# SPSS Tutorials: Grouping Data

In SPSS, Split File is used to run statistical analyses on subsets of data without separating your data into two different files.

## Grouping or Splitting Data

When analyzing data, it is sometimes useful to temporarily "group" or "split" your data in order to compare results across different subsets. This can be useful when you want to compare frequency distributions or descriptive statistics with respect to the categories of some variable (e.g., Gender) - especially if you want separate tables of results for each group.

To split your dataset, click Data > Split File.

The Split File window will appear. By default, the dataset is not split according to any criteria; this is indicated by Analyze all cases, do not create groups.

You can choose one of two ways to split the data:

1. Compare groups
2. Organize output by groups

For both splitting methods, there are two considerations to be made:

• The splitting variable(s) should be nominal or ordinal categorical. SPSS will not stop you from using a continuous variable as a splitting variable, but it is a bad idea to try to attempt this; SPSS will see each unique numeric value as a distinct category.
• In order to split the file, SPSS requires that the data be sorted with respect to the splitting variable. By default, Sort the file by grouping variables is selected.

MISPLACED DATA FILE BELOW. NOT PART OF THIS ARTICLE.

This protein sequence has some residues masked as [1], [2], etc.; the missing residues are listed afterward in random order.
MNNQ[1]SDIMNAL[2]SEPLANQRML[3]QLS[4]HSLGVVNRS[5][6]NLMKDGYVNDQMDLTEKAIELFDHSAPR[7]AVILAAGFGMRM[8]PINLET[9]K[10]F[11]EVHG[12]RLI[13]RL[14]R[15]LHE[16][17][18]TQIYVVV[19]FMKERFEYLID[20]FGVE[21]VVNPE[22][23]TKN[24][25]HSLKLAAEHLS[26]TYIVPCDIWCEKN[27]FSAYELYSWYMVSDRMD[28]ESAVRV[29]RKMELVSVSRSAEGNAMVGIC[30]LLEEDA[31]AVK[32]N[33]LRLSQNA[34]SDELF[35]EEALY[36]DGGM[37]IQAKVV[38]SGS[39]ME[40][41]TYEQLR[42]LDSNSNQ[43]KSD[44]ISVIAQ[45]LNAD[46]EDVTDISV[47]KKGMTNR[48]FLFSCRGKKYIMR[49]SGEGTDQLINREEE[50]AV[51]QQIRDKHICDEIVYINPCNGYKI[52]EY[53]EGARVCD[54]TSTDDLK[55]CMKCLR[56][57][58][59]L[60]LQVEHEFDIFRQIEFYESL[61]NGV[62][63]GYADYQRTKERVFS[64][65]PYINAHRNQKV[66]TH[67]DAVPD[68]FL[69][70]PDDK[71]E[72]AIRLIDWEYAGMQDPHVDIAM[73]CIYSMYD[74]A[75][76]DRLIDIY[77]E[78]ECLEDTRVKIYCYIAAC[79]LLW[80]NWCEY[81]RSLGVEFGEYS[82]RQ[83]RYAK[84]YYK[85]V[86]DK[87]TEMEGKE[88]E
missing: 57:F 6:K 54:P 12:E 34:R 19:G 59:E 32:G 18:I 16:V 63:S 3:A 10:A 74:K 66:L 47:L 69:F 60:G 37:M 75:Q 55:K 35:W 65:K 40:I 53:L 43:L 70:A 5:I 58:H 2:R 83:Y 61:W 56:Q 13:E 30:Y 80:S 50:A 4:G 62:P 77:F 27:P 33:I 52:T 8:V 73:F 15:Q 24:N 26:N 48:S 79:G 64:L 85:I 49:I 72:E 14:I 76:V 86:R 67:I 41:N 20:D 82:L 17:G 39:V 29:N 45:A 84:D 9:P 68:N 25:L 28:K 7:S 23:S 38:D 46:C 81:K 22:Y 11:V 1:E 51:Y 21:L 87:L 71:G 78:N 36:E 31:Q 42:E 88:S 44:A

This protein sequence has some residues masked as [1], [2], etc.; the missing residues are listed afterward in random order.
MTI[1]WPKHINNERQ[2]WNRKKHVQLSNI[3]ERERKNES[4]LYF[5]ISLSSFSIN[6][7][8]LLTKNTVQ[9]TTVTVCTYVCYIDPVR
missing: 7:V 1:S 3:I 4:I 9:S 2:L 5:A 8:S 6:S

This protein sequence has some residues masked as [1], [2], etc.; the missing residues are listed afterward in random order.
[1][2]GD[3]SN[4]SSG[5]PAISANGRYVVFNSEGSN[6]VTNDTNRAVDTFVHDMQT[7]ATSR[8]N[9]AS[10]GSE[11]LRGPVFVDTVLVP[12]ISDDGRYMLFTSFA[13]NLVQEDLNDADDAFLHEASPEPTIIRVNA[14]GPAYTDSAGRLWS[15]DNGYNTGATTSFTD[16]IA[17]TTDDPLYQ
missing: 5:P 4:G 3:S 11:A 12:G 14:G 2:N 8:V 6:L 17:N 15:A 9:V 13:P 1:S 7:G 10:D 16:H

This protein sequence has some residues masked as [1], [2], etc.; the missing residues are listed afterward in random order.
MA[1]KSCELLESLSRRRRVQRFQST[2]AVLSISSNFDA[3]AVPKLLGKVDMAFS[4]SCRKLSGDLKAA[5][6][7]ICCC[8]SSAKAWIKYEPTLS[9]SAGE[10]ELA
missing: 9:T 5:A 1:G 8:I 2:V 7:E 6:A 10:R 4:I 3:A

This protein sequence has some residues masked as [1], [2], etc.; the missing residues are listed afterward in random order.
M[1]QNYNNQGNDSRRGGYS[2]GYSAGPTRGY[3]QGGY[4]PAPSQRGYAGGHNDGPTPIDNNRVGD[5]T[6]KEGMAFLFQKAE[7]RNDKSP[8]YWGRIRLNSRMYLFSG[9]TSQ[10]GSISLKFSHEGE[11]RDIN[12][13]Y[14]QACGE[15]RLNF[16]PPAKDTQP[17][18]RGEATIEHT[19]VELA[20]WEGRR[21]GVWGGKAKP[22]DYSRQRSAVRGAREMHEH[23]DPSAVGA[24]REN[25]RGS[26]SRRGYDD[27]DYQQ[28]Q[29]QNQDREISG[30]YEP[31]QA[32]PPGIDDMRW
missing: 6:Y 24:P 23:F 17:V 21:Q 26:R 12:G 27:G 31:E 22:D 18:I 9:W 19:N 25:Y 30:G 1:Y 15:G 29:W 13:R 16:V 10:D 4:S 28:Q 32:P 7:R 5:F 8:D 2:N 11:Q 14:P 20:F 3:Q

## Turning Off Split File

When you no longer want to split your analyses by group, you can turn Split File off through the same window you used to turn it on.

1. Click Data > Split File.
2. Click Analyze all cases, do not create groups.
3. Click OK.

You can now run all analyses normally again.

### Syntax

SPLIT FILE OFF.

## Example

What are the differences in the split file options?

The Compare and Organize options produce numerically identical results when the same grouping variable(s) are applied. This is true regardless of what statistical analysis is used. The difference between the two options is how the numeric results are presented.

• If Compare groups is used, then all of the results will be shown in a single table. The table will have sections showing the results for each group.
• If Organize output by groups is used, then each groups' results will be put into a separate table.

The choice of which splitting method to use is entirely about what format the user wants their results in. Do you want a single table with all results, or separate tables for each group's results? A good rule of thumb is to choose Compare Groups if you want to be able to directly compare the results of your groups, and to choose Organize Output by Groups if the information is from separate trials or samples (such as cohorts from different years).

### Problem Statement

Suppose that we want to get a summary of the differences in height between males and females in the sample data. Let's couple the Split File procedure with the Descriptives procedure to get summary statistics for the two groups. We'll use both Split File methods so that we can compare what their outputs look like.

### Splitting using Compare Groups

If you choose to split your data using the Compare groups option and then run a statistical analysis in SPSS, your output will be displayed in a single table that organizes the results according to the grouping variable(s) you specified.